Faster, better and cheaper are challenges that IT-companies face every day. The customer's expectations shall be met in a world where constant change in environment, organization and technology are the rule rather that the exception. A solution for meeting these challenges is to share knowledge and experience - use the company's own experience, and the experience of other companies. Process Improvement in Practice - A Handbook for IT Companies tackles the problems involved in launching these solutions. Process Improvement in Practice - A Handbook for IT Companies is designed for small IT companies who wish to start with systematic improvement. The methods and techniques in this handbook are tried in practice, and have proven to be easy to use and scalable for local needs. Managers and developers will discover useful tips to initiate improvement work efficiently. This practical handbook is based on the authors' improvement work in a range of companies since the mid-nineties. Process Improvement in Practice - A Handbook for IT Companies is designed for a professional audience, composed of researchers and practitioners in industry. This book is also suitable for graduate-level students in software process improvement and software engineering.
vi The process is important! I learned this lesson the hard way during my previous existence working as a design engineer with PA Consulting Group's Cambridge Technology Centre. One of my earliest assignments involved the development of a piece of labo- tory automation equipment for a major European pharmaceutical manufacturer.Two things stick in my mind from those early days – first, that the equipment was always to be ready for delivery in three weeks and,second,that being able to write well structured Pascal was not sufficient to deliver reliable software performance. Delivery was ultimately six months late,the project ran some sixty percent over budget and I gained my first promotion to Senior Engineer. At the time it puzzled me that I had been unable to predict the John Clarkson real effort required to complete the automation project – I had Reader in Engineering Design, genuinely believed that the project would be finished in three Director, Cambridge Engineering weeks.It was some years later that I discovered Kenneth Cooper's Design Centre papers describing the Rework Cycle and realised that I had been the victim of “undiscovered rework”.I quickly learned that project plans were not just inaccurate,as most project managers would attest,but often grossly misleading,bearing little resemblance to actual development practice.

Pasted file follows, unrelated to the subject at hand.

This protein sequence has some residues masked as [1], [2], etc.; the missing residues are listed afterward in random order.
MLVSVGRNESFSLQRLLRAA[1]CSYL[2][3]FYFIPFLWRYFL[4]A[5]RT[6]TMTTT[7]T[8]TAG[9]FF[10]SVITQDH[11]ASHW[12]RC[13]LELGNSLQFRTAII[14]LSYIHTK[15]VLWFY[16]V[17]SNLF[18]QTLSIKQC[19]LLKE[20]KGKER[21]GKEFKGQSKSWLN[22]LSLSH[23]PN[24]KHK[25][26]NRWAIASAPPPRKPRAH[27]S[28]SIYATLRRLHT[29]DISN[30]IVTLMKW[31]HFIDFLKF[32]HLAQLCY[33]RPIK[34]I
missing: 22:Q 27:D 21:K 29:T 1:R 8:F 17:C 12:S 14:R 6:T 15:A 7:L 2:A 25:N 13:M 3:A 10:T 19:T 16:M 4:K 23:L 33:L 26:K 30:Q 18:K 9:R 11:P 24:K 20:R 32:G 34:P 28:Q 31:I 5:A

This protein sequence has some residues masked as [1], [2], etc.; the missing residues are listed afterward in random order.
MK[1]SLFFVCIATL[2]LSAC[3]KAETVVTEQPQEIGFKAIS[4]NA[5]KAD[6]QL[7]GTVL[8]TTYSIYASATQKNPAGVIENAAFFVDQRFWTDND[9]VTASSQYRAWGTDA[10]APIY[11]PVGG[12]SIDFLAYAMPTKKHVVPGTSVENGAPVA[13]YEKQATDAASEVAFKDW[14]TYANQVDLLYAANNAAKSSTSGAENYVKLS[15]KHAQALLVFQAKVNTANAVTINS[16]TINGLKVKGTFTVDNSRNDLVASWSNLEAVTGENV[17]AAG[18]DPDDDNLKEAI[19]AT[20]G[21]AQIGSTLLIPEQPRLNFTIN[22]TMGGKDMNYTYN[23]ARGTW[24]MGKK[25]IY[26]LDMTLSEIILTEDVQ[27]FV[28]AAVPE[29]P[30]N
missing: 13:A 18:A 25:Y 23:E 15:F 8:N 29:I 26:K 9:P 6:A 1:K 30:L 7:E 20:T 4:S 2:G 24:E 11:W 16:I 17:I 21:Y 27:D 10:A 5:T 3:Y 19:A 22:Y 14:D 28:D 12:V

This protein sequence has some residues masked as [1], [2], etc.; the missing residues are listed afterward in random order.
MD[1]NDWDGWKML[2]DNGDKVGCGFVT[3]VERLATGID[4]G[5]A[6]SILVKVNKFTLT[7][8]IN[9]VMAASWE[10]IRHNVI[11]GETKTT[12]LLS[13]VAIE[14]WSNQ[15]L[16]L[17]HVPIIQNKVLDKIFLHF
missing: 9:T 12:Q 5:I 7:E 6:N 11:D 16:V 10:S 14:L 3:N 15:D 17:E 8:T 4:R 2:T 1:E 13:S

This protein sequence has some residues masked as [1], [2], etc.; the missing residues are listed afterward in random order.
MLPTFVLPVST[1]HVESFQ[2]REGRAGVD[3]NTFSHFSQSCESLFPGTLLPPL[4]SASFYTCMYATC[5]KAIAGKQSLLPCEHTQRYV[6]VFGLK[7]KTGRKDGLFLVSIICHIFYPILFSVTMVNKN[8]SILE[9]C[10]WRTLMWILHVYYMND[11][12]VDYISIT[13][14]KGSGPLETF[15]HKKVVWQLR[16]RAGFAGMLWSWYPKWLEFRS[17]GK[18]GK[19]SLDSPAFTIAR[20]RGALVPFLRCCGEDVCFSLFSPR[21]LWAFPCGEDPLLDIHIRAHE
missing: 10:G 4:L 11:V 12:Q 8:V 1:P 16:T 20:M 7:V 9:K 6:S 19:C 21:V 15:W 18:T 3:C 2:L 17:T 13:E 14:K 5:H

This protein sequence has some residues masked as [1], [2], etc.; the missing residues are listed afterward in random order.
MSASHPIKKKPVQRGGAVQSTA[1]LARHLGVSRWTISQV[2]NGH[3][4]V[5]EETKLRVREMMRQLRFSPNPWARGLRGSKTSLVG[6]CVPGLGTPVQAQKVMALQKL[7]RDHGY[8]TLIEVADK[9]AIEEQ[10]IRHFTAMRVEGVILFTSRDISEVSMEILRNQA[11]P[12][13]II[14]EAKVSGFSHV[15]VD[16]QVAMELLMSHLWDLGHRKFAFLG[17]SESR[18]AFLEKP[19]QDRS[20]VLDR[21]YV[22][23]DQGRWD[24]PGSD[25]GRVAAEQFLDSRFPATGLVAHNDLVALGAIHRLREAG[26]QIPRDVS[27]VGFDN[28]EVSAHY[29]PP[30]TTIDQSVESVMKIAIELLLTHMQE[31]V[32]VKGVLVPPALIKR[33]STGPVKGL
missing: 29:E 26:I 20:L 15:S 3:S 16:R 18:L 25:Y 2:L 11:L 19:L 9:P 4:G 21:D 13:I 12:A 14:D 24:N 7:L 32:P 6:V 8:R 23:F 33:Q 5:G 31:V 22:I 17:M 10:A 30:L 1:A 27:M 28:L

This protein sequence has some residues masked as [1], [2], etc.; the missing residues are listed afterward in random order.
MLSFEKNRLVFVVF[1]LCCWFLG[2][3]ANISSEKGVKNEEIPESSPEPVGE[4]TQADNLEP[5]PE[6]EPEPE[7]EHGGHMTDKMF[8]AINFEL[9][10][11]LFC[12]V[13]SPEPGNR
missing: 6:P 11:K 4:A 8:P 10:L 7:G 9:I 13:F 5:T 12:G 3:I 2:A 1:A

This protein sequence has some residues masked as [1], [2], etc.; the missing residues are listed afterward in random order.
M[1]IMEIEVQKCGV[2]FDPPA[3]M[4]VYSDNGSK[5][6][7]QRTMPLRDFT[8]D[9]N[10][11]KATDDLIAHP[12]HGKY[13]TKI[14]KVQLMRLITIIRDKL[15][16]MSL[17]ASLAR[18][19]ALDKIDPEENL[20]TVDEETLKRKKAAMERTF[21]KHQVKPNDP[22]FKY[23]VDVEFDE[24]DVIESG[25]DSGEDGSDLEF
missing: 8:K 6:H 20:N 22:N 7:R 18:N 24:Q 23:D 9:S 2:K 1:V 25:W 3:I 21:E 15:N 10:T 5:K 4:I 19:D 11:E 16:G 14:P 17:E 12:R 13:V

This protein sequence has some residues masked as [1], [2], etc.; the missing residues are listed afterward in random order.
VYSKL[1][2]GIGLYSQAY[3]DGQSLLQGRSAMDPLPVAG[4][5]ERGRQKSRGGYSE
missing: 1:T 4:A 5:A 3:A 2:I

A Total Quality Management Process Improvement Model
Contents: the beginnings of TQM, the management challenge, the principles of TQM, areas for practice improvement, the cost of poor quality, the medical practice in transition, the tools of TQM, TQM methods, applying TQM to the practice, and implementing.
This volume constitutes the refereed proceedings of the 25th European Conference on Systems, Software and Services Process Improvement, EuroSPI conference, held in Bilbao, Spain, in September 2018. The 56 revised full papers presented were carefully reviewed and selected from 95 submissions. They are organized in topical sections on SPI context and agility, SPI and safety testing, SPI and management issues, SPI and assessment, SPI and safety critical, gamifySPI, SPI in industry 4.0, best practices in implementing traceability, good and bad practices in improvement, safety and security, experiences with agile and lean, standards and assessment models,team skills and diversity strategies, SPI in medical device industry, empowering the future infrastructure.
No matter how perfect a project plan may be on paper, it is worthless if nobody actually uses it. This innovative guide shows you how to ensure that your team has the process capabilities needed to successfully carry out any project plan you put to paper. By using the SEI's Capability Maturity Model, The Project Management Maturity Model, and PMBOK Knowledge areas, you can baseline your team's process level to see how it measures up to those required by a project plan.
This textbook is a systematic guide to the steps in setting up a Capability Maturity Model Integration (CMMI) improvement initiative. Readers will learn the project management practices necessary to deliver high-quality software solutions to the customer on time and on budget. The text also highlights how software process improvement can achieve specific business goals to provide a tangible return on investment. Topics and features: supplies review questions, summaries and key topics for each chapter, as well as a glossary of acronyms; describes the CMMI model thoroughly, detailing the five maturity levels; provides a broad overview of software engineering; reviews the activities and teams required to set up a CMMI improvement initiative; examines in detail the implementation of CMMI in a typical organization at each of the maturity levels; investigates the various tools that support organizations in improving their software engineering maturity; discusses the SCAMPI appraisal methodology.